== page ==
Lizzie Johnson





Interviewer: Miss Irene Robertson

Person interviewed: Lizzie Johnson,

Biscoe, Arkansas

Age: 65





"I was born at Holly Springs, Mississippi. My mother was fifteen years

old when the surrender come on. Her name was Alice Airs. Mama said she

and grandma was sold in the neighborhood and never seen none of her

folks after they was sold. The surrender come on. They quit and went

on with some other folks that come by. Mama got away from them and

married the second year of the surrender. She said she really got

married; she didn't jump the broom. Mama was a cook in war times.

Grandma churned and worked in the field. Grandma lived in to herself

but mama slept on the kitchen floor. They had a big pantry built

inside the kitchen and in both doors was a sawed-out place so the cats

could come and go.



"My father was sold during of the War too but he never said much about

it. He said some of the slaves would go in the woods and the masters

would be afraid to go hunt them out without dogs. They made bows and

arrows in the woods.



"I heard my parents tell about the Ku Klux come and made them cook

them something to eat. They drunk water while she was cooking. I heard

them say they would get whooped if they sot around with a book in

their hand. When company would come they would turn the pot down and

close the shutters and doors. They had preaching and prayed that way.

The pot was to drown out the sound.



"They said one man would sell off his scrawny niggers. He wanted fine

looking stock on his place. He couldn't sell real old folks. They kept

them taking care of the children and raising chickens, turkeys, ducks,

geese, and made some of them churn and milk.



"My stepfather said he knowed a man married a woman after freedom and

found out she was his mother. He had been sold from her when he was a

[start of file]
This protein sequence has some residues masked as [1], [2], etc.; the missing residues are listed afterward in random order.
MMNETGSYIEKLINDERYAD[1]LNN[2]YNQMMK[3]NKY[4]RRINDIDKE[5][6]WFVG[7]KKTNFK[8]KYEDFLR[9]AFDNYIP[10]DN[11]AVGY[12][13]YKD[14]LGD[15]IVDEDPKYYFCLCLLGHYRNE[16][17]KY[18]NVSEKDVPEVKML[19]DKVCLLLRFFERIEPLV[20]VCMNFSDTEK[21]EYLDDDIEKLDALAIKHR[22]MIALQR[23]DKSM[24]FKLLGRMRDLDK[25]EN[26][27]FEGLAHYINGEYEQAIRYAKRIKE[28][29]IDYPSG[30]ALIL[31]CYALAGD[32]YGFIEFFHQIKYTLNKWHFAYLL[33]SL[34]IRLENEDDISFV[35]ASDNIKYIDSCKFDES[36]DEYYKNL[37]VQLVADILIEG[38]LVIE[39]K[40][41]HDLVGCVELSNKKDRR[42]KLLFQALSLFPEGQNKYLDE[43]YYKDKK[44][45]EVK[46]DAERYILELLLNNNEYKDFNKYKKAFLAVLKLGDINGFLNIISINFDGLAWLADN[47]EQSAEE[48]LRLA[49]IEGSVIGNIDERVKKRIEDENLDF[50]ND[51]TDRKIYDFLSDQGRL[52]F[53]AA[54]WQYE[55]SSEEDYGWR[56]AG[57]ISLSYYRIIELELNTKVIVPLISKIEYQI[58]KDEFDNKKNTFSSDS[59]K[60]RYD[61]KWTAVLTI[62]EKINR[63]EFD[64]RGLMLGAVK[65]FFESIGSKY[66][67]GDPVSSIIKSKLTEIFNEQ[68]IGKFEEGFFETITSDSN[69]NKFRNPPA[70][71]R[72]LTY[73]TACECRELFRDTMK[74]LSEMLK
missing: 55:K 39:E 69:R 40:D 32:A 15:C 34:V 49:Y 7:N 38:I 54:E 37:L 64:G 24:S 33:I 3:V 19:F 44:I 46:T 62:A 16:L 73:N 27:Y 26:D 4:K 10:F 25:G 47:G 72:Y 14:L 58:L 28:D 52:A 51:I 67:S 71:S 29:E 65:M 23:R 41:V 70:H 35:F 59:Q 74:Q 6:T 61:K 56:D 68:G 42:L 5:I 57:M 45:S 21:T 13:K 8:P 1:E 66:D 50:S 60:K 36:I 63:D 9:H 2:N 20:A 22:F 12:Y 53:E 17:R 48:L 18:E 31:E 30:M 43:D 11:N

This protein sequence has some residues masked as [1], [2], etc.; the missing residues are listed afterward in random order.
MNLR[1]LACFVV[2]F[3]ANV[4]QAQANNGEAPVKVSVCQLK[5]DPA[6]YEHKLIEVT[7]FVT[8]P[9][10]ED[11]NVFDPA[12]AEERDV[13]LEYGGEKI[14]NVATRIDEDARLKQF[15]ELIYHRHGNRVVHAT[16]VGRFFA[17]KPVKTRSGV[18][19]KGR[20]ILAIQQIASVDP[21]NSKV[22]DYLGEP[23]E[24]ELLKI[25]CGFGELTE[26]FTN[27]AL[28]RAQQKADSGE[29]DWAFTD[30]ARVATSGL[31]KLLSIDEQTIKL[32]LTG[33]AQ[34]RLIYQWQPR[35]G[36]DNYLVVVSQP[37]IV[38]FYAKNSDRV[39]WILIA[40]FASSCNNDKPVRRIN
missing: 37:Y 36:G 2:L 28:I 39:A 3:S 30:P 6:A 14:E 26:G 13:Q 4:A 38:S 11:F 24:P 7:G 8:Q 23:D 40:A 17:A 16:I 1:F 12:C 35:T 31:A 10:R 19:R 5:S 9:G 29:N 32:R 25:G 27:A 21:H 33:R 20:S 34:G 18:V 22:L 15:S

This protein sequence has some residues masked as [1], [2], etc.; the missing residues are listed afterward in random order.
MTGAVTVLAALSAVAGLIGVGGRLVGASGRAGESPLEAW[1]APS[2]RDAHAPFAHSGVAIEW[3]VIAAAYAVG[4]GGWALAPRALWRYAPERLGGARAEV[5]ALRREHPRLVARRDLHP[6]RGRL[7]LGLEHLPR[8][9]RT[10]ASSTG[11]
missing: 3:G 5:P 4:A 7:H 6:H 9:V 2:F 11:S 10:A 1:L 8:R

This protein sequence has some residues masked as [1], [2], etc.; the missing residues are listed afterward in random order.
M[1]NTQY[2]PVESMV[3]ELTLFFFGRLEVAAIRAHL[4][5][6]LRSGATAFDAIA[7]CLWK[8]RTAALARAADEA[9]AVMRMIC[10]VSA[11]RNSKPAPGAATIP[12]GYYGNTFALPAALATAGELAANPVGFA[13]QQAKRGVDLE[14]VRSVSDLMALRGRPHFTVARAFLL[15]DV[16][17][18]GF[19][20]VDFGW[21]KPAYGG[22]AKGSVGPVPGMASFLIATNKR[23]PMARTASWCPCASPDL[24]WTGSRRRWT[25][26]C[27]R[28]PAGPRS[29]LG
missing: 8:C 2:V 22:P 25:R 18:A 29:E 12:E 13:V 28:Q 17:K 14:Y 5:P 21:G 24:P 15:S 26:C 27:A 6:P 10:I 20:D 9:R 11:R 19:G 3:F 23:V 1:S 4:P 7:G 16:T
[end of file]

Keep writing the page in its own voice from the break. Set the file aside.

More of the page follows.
baby. They quit and he married ag'in. He had a scar on his thigh she

recollected. The scar was right there when he was grown. That brought

up more talk and they traced him up to be her own boy.



"Hester Swafford died here in Biscoe about seven years ago. Said she

run away from her owners and walked to Memphis. They took her up over

there. Her master sent one of the overseers for her. She rode

astraddle behind him back. They got back about daylight. They whooped

her awful and rubbed salt and pepper in the gashes, and another man

stood by handed her a hoe. She had to chop cotton all day long. The

women on the place would doctor her sores.



"Grandma said she remembered the stars falling. She said it turned

dark and seem like two hours sparkles fell. They said stars fell. She

said it was bad times. People was scared half to death. Mules and

horses just raced. She said it took place up in the day. They didn't

have time-pieces to know the time it come on.



"Young folks will be young the way I see it. They ain't much

different. Times is sure 'nough hard for old no 'count folks. Young

folks makes their money and spends it. We old folks sets back needing.

Times is lots different now. It didn't used to be that way."





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